The film was shot on location in Duluth, Minnesota at the Glensheen Historic Estate. In 1977 the Glensheen Mansion became the site of the infamous murders of mansion owner and prominent heiress Elisabeth Congdon and her nurse.
A very pregnant Francesca (Patty Duke) travels from Los Angeles to Minnesota to meet her late husband's mother, Mrs. Kinsolving, whom she has never met before. Mrs. Kinsolving (Rosemary Murphy) is cold to Francesca, questions whether she is actually pregnant with her son's baby, and tells Francesca she wants nothing to do with her or her baby in the future. It soon becomes clear that Francesca cannot leave that night as a blizzard has made the roads impassable. Francesca is forced to stay in the Kinsolving mansion for a few days. She soon begins to suspect that something is amiss due to inconsistencies in information between what her late husband (Matthew) told her and Mrs. Kinsolving's statements to her.
While Matthew never mentioned he had a sister, Mrs. Kinsolving claims that the mentally challenged and non-verbal Kathleen (Sian Barbara Allen) is Matthew's sister. After Mrs. Kinsolving retires for the night, Francesca sneaks around and discovers in the family Bible that Matthew's mother (Maria) died eleven days after Matthew was killed in the Vietnam War, that Mrs. Kinsolving is actually Maria's sister in law, Katherine, who is Kathleen's mother and the mother of Kenny (Richard Thomas), a serial rapist and murderer who is hiding somewhere in the Kinsolving mansion. Francesca goes into labor, but Mrs. Kinsolving refuses to call for an ambulance. She sedates Francesca heavily. When the baby is born, Mrs. Kinsolving announces it is dead and hands the baby over to Kathleen to bury.
That night, Kathleen rouses Francesca and takes her to the attic where she finds Kathleen has hidden her baby (who is actually very much alive) in a picnic basket. Mrs. Kinsolving, suspecting Francesca is sneaking around the mansion, locks her in her room. Kathleen is able to locate the key to the room and unlocks it, allowing Francesca to care for her baby. One night, Francesca secretly spies the unsuspecting Kenny who is hiding in the basement laundry. She overhears his conversation with Mrs. Kinsolving, and it is menacing. Meanwhile, Mrs. Kinsolving discovers that the family Bible has been opened to the page detailing the date of Maria Kinsolving's death. Mrs. Kinsolving informs Kenny that Francesca knows Maria is dead, but does not think she is aware that Kenny is hiding in the mansion. The next morning, Mrs. Kinsolving announces that the blizzard has cleared enough for a driver to take Francesca into town to take the bus back to Los Angeles.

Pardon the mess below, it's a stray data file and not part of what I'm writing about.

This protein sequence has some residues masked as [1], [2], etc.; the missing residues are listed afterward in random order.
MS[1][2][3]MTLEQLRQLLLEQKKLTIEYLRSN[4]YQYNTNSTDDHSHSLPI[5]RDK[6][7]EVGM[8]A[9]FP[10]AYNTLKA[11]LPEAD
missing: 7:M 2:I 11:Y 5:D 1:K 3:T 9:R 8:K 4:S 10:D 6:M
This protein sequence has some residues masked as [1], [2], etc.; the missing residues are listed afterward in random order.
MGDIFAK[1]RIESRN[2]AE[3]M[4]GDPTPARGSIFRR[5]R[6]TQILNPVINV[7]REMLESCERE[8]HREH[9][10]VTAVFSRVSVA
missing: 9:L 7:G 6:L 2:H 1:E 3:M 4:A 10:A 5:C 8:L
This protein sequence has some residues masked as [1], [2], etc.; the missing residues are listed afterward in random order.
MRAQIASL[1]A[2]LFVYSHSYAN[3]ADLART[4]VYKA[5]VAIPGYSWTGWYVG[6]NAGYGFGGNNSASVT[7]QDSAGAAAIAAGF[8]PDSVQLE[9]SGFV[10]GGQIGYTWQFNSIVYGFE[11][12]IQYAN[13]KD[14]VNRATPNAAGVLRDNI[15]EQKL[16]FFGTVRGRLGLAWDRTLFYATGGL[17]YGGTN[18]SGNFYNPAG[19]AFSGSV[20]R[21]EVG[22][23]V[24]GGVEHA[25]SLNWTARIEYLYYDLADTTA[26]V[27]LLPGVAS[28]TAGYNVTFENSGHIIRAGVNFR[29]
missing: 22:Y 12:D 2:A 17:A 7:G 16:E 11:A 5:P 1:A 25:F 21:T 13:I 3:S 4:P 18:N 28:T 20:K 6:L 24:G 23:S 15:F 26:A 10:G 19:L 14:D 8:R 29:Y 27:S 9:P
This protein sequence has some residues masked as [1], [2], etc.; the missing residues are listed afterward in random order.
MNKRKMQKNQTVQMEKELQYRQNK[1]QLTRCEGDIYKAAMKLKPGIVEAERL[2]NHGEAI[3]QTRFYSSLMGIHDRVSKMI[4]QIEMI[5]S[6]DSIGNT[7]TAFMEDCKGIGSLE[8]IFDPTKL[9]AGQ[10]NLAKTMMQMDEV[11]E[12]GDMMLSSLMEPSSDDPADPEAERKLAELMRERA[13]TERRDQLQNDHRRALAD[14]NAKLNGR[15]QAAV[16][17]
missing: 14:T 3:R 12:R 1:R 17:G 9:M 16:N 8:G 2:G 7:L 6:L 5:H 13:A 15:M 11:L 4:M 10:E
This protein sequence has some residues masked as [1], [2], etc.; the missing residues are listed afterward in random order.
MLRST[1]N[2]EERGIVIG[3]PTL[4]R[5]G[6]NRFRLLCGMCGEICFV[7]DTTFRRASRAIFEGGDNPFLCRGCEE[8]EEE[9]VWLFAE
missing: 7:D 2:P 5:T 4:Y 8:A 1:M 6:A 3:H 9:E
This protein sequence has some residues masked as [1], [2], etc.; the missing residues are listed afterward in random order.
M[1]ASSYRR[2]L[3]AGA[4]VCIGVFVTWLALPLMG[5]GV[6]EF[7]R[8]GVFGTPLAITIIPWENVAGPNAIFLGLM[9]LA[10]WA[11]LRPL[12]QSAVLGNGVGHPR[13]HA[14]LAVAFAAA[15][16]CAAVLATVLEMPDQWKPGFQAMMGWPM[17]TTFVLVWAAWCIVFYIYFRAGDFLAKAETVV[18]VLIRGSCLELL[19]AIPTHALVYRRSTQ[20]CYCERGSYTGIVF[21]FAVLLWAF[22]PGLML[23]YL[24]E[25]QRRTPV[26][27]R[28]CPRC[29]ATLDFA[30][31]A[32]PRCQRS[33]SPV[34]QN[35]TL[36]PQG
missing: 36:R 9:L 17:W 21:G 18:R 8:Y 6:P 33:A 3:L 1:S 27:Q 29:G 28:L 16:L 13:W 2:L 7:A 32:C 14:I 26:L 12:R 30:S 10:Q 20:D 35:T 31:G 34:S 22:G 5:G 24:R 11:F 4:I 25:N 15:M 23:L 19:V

At breakfast, the driver arrives—and it is Kenny. Francesca quickly tells Mrs. Kinsolving that she left her gloves in her third floor room and she needs to retrieve them. Instead, she gets her baby from the attic, hides the baby under her coat and flees the mansion. However, Mrs. Kinsolving spots Francesca running away and yells for Kenny to get her. He takes chase, and Kathleen notices. Francesca sees Kenny is quickly gaining ground, and she darts into the carriage house in an attempt to elude him. He locates her, they struggle, and he knocks Francesca unconscious. The baby slips from under her coat. Kenny smiles sadistically and covers the crying baby's face with his hand. Suddenly, Kathleen sneaks up behind him and stabs him in the back with a pair of scissors. The film ends with Mrs. Kinsolving cradling her dead son as Kathleen and Francesca, holding her baby, look on, and help arrives.Patty Duke as Francesca Kinsolving
Rosemary Murphy as Mrs. Kinsolving
Richard Thomas as Kenny
Sian Barbara Allen as Kathleen
Dennis Rucker as Red Cooper
You'll Like My Mother opened October 13 1972, expanding to New York on October 20, 1972.
The film received mixed-positive reviews by critics who singled out the performers and the film's claustrophobic atmosphere. Roger Greenspun of The New York Times gave the film a middling review, writing:
You'll Like My Mother, the ads tell you, is a thriller—as if with a title like that you needed to be told—and it is a thriller of a fairly conventional, comfortably old-fashioned sort. Filmed in the dead of winter in a marvelous old mansion with cluttered firelit rooms, carved wood staircases, a secret attic hideaway, an ancient family Bible in the library, a coach house full of carriages and sleighs, it all but immerses you in castoffs from a rich and deeply rooted past that most of us can only dream of remembering. It also fails as a movie, but not dishonorably, and not without scoring some local successes along the way.
Variety, however, gave the film a positive review, which read: "You’ll Like My Mother is a quietly intense thriller spotlighting excellent performances by Patty Duke and Rosemary Murphy. The film avoids explicit physical gore, instead stimulating intellectual and unseen menace." Time Out's published review of the film notes: "Johnson's direction tends to lay on the spooks a bit heavily, while the over-familiar situation (with echoes of Rosemary's Baby) is a further strait-jacket. That said, though, several risky scenes are brought off with some aplomb."
TV Guide gave the film three out of five stars; in their review of the film, they called it "An intriguing, tautly directed thriller," noting: "Much of the impact in this thriller comes from the atmosphere provided, particularly that of the snowstorm. The performances and direction were also essential in overcoming a script so dependent on contrivances."
Scream Factory announced released the film on Blu-ray for the first time in May 2016. As of 2017, the Blu-ray had grossed USD$47,313 in sales.